Same bed, but it feels a little bigger now
"Same bed, but it feels a bit bigger now" is the lyrics in the famous Bruno Mars song "When I was your man". An apt description of Marketing Eye's business expansion into the US market. It's the same company, but it's a bit bigger now. 

What started out as a step to expand the international footprint of our brand, has taken on a whole new dimension. Australia and America have long been tied and now more so than ever. The ebbs of the economy has led to an opportunity for Australian companies that are geared for expansion to leverage the strength of the Australian dollar, and affordable set up costs in the US market without breaking the bank. The downside, is US dollars are not worth as much, as the dollar loses its grip on parity.

Historically, Australian companies that have expanded into the US have benefited immensely from foreign exchange rates. After the initial shock of start up costs, companies see the silver lining of building businesses in the US and bringing US dollars back to Australian shores.
How to get 54,256 views of your blog in less than 24 hours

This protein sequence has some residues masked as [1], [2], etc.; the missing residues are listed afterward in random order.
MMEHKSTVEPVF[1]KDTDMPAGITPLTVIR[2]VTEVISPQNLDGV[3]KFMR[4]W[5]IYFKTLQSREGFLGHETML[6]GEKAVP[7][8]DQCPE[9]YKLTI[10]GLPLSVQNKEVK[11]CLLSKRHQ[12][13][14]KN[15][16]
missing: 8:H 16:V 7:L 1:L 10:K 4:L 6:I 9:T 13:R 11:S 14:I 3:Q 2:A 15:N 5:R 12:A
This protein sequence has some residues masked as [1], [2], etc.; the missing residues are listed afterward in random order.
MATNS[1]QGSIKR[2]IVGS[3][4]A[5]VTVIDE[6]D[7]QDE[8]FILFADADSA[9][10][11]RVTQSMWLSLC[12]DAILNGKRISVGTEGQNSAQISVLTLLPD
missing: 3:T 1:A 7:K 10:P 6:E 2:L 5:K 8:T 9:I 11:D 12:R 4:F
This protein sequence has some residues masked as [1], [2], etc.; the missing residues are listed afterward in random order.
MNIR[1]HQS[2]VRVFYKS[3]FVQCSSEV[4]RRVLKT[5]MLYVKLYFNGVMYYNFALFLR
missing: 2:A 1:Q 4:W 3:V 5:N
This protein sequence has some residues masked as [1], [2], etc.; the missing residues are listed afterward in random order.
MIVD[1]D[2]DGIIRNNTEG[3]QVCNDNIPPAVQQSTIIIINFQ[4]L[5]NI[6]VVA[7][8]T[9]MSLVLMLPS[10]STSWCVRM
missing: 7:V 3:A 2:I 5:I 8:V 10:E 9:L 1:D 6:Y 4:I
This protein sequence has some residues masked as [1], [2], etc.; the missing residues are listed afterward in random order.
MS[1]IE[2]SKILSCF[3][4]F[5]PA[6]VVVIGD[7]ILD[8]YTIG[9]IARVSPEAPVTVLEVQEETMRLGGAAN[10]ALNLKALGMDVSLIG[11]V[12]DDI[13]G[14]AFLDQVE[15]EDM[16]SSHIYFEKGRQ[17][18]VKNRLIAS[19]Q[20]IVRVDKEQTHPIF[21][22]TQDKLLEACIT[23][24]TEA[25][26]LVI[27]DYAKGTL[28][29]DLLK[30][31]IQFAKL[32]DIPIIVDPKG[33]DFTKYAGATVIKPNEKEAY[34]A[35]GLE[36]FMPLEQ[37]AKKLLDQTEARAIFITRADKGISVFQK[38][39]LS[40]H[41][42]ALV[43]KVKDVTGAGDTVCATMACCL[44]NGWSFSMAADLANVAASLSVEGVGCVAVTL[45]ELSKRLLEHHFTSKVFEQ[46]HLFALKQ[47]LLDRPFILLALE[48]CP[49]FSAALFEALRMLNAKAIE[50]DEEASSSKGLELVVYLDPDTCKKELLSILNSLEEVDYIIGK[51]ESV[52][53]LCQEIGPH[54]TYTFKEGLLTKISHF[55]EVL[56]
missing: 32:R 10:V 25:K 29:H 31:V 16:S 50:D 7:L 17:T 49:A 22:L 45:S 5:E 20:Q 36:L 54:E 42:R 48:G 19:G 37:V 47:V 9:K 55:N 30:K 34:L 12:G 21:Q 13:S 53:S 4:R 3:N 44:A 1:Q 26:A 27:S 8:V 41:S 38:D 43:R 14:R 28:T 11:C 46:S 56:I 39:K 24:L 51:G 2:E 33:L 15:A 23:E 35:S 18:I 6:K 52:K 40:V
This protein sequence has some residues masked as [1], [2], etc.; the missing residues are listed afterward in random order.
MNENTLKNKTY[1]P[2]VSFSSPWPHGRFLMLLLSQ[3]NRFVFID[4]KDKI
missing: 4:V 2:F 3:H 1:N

UPDATE: There were 70,000 plus views within 48 hours of publishing story.

Who would have thought that a blog titled "Why married women are more successful" would receive 54,256 views in less than 24 hours, 555 likes, 634 comments, 702 Facebook likes, 2,632 shares on LinkedIn and 79 retweets on Twitter? I did. And that's exactly why I wrote it. I am a new author on LinkedIn and I know a thing or two about blogging and going viral. If I just write about marketing, at most, I will get between 1,000 and 10,000 views over a week. If I write about something personal - more. But if I write about something that people have strong opinions on or that hits a raw nerve - the sky is literally the limit.